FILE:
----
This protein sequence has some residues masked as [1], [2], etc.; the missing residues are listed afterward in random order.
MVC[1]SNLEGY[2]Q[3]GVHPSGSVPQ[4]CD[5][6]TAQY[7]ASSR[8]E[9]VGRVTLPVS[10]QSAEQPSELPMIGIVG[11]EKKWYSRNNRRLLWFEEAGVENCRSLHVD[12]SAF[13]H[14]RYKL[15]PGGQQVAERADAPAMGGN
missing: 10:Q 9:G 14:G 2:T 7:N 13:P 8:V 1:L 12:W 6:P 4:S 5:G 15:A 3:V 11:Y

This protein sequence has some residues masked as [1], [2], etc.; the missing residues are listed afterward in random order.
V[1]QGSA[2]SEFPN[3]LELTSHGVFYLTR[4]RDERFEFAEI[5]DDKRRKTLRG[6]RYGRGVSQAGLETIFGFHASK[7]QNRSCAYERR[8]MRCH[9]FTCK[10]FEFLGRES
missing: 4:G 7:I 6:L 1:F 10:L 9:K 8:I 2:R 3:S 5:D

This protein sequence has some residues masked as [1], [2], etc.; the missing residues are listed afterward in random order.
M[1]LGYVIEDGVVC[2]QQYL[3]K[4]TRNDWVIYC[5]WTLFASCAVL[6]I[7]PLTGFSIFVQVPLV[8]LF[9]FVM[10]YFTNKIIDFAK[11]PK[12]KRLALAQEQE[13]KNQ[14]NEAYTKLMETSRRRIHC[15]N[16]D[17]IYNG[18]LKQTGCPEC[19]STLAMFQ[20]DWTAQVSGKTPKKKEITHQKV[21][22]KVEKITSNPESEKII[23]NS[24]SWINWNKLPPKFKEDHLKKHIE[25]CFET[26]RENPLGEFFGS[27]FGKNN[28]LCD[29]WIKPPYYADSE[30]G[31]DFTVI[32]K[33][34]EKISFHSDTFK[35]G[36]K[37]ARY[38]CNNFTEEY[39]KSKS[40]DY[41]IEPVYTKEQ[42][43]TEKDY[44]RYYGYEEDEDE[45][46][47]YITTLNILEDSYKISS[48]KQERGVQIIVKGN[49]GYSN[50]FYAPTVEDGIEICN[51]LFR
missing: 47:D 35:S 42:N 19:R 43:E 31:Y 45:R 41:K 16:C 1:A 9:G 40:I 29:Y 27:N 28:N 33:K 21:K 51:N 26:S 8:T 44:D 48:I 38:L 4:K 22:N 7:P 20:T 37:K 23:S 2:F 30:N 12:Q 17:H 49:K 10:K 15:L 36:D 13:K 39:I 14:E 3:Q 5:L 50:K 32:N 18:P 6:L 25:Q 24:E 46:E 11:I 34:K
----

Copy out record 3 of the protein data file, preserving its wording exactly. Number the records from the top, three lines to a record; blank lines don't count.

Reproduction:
This protein sequence has some residues masked as [1], [2], etc.; the missing residues are listed afterward in random order.
M[1]LGYVIEDGVVC[2]QQYL[3]K[4]TRNDWVIYC[5]WTLFASCAVL[6]I[7]PLTGFSIFVQVPLV[8]LF[9]FVM[10]YFTNKIIDFAK[11]PK[12]KRLALAQEQE[13]KNQ[14]NEAYTKLMETSRRRIHC[15]N[16]D[17]IYNG[18]LKQTGCPEC[19]STLAMFQ[20]DWTAQVSGKTPKKKEITHQKV[21][22]KVEKITSNPESEKII[23]NS[24]SWINWNKLPPKFKEDHLKKHIE[25]CFET[26]RENPLGEFFGS[27]FGKNN[28]LCD[29]WIKPPYYADSE[30]G[31]DFTVI[32]K[33][34]EKISFHSDTFK[35]G[36]K[37]ARY[38]CNNFTEEY[39]KSKS[40]DY[41]IEPVYTKEQ[42][43]TEKDY[44]RYYGYEEDEDE[45][46][47]YITTLNILEDSYKISS[48]KQERGVQIIVKGN[49]GYSN[50]FYAPTVEDGIEICN[51]LFR
missing: 47:D 35:S 42:N 19:R 43:E 31:Y 45:R 41:K 16:C 1:A 9:G 40:I 29:Y 27:N 28:N 33:K 21:K 51:N 26:S 8:T 44:D 48:I 38:L 4:K 22:N 7:P 20:T 37:K 23:S 2:F 30:N 12:Q 17:H 49:K 10:K 15:L 36:D 13:K 39:I 14:E 3:Q 5:L 50:K 32:N 18:P 6:L 25:Q 24:E 46:E 11:I 34:K